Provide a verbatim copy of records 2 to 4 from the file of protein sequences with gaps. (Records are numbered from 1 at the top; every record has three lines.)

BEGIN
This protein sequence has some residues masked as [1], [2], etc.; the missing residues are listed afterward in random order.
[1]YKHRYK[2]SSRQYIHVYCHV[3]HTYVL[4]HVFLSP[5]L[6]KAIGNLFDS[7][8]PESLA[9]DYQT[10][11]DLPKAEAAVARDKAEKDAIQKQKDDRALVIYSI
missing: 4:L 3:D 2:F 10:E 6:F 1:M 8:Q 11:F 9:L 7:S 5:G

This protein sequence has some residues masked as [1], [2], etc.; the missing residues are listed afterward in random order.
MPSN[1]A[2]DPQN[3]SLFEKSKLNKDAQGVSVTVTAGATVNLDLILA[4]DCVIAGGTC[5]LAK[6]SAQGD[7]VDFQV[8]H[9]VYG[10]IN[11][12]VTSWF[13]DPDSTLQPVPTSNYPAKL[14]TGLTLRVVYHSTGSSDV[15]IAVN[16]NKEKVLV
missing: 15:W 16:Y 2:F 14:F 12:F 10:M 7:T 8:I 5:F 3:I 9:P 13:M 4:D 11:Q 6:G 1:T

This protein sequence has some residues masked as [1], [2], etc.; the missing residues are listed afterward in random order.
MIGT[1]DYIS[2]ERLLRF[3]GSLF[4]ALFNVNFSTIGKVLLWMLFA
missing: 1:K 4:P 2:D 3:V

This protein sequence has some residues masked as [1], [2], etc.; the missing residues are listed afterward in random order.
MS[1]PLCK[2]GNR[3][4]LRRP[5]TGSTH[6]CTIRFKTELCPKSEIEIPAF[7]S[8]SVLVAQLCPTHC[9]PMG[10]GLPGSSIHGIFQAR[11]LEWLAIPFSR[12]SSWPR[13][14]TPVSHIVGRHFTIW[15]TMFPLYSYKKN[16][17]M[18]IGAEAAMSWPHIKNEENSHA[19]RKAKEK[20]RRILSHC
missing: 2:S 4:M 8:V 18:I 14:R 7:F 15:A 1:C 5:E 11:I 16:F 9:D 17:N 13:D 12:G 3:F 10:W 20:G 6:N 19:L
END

This protein sequence has some residues masked as [1], [2], etc.; the missing residues are listed afterward in random order.
MPSN[1]A[2]DPQN[3]SLFEKSKLNKDAQGVSVTVTAGATVNLDLILA[4]DCVIAGGTC[5]LAK[6]SAQGD[7]VDFQV[8]H[9]VYG[10]IN[11][12]VTSWF[13]DPDSTLQPVPTSNYPAKL[14]TGLTLRVVYHSTGSSDV[15]IAVN[16]NKEKVLV
missing: 15:W 16:Y 2:F 14:F 12:F 10:M 7:T 8:I 5:F 3:I 9:P 13:M 4:D 11:Q 6:G 1:T

This protein sequence has some residues masked as [1], [2], etc.; the missing residues are listed afterward in random order.
MIGT[1]DYIS[2]ERLLRF[3]GSLF[4]ALFNVNFSTIGKVLLWMLFA
missing: 1:K 4:P 2:D 3:V

This protein sequence has some residues masked as [1], [2], etc.; the missing residues are listed afterward in random order.
MS[1]PLCK[2]GNR[3][4]LRRP[5]TGSTH[6]CTIRFKTELCPKSEIEIPAF[7]S[8]SVLVAQLCPTHC[9]PMG[10]GLPGSSIHGIFQAR[11]LEWLAIPFSR[12]SSWPR[13][14]TPVSHIVGRHFTIW[15]TMFPLYSYKKN[16][17]M[18]IGAEAAMSWPHIKNEENSHA[19]RKAKEK[20]RRILSHC
missing: 2:S 4:M 8:V 18:I 14:R 7:F 15:A 1:C 5:E 11:I 16:F 9:D 17:N 13:D 12:G 3:F 10:W 20:G 6:N 19:L